• Use an online dictionary to determine how they are said correctly. Even if you don’t say the vowels or consonants correctly, you must be able to say the right amount of syllables. English spelling often does not give you the correct pronunciation.
  • Record the target word three times. Make certain that you are correct. If not, do it again, until you can pronounce the correct number of syllables correctly. Then record each sentence with the target word.


Do you need more help? Contact me for a free initial consultation. If you are a member of a Toastmaster’s Club, check out my article in the July 2014, Toastmasters magazine. “Sound Strategies To Make Sure Your English Is Understood”

You’ve worked hard, earned the degrees and certifications, acquired a position at a successful corporation, developed and contributed to successful projects, yet the significant promotions are elusive.

Your manager has asked you to:

  • Do Contribute more in meetings,
  • Be more assertive,
  • Do speak up.

It’s a constant question. What does one do or say to contribute more, to be more assertive, or speak up? Some get frustrated thinking that they have really tried multiple times, and still were not really understood.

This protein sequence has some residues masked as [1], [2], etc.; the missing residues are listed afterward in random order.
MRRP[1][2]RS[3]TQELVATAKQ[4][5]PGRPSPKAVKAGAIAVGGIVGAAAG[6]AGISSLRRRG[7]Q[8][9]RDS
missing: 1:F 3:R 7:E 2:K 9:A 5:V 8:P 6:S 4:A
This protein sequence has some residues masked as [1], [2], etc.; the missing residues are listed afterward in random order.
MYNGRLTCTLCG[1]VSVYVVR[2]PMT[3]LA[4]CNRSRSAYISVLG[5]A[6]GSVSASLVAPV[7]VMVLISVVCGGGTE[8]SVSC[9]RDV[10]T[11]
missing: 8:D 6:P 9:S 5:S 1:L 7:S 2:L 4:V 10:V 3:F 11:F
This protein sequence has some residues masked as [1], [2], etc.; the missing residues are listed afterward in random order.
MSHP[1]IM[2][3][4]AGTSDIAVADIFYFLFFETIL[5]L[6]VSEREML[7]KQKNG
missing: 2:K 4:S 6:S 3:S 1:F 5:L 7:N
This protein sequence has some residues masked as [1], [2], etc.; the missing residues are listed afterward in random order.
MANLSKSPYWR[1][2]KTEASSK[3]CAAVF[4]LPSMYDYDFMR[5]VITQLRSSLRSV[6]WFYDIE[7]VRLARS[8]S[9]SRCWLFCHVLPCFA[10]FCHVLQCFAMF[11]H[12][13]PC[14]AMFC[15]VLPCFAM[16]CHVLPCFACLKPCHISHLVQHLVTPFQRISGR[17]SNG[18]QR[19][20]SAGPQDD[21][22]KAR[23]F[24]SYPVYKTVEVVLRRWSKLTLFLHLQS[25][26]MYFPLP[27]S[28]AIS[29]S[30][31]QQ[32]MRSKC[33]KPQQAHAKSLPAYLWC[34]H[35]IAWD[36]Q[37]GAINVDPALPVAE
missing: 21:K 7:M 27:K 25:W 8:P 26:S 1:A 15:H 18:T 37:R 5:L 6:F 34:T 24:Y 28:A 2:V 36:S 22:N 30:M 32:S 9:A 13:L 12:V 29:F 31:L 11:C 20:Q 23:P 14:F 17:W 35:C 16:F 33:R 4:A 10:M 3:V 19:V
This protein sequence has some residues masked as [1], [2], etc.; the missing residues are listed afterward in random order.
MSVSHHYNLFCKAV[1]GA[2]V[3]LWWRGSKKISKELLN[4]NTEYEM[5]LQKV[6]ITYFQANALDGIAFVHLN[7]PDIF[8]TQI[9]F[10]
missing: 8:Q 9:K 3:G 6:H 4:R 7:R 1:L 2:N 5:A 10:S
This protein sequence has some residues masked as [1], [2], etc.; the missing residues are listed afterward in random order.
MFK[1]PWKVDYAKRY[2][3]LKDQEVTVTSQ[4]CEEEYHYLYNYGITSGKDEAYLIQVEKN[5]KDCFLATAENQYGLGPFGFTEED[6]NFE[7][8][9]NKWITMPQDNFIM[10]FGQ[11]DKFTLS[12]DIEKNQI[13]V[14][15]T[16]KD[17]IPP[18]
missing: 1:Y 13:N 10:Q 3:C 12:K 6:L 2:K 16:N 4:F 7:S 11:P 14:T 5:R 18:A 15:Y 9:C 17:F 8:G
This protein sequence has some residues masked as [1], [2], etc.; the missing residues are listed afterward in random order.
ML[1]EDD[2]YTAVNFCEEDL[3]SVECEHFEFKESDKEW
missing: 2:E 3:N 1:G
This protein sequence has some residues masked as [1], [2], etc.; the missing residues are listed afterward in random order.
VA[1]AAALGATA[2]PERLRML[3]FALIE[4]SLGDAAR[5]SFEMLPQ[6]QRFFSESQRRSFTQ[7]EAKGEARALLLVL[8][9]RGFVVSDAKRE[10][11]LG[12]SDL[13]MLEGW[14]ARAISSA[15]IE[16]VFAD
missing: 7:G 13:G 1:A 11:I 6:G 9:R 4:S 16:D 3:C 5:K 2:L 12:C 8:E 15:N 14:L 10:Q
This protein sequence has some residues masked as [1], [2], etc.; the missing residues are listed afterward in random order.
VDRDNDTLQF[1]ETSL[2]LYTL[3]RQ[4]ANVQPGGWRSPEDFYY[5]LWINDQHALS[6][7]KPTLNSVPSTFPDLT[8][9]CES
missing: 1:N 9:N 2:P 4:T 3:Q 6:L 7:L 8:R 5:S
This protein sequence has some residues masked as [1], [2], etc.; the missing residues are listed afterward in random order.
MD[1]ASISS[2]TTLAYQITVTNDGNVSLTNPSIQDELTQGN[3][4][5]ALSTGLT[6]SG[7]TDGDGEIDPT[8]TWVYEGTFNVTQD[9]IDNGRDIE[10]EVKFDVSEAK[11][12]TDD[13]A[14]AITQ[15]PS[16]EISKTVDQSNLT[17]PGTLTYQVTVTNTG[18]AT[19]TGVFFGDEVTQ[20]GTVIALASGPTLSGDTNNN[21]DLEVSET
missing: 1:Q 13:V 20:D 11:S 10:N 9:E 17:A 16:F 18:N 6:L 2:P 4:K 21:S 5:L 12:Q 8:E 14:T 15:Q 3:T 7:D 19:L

And here is what you have:
A variable awareness of the issues without adequate transformational knowledge
or the strategies for change across increasingly demanding communicative situations.


Using Clear, Effective Leadership Phrases

Think of a stool. It must have at least 3 legs to be stable. Likewise, we must stabilize a new skill at all three (3) levels of practice to habitually have access to new skills.

Here’s how you can harness the Power of (3) Three within this series.

In the coming months, read each article, note the targets. Then write each of them on your Smartphone, a Post-It note or somewhere that you will see the targets daily.

  • Three (3) executive level words/ phrases of NAE (North American English)
  • Three (3) target pronunciation goals within these phrases.
  • Three (3) example situations in which to use these new phrases.


Practice and implement:

  • These specific pronunciation targets within the words and phrases.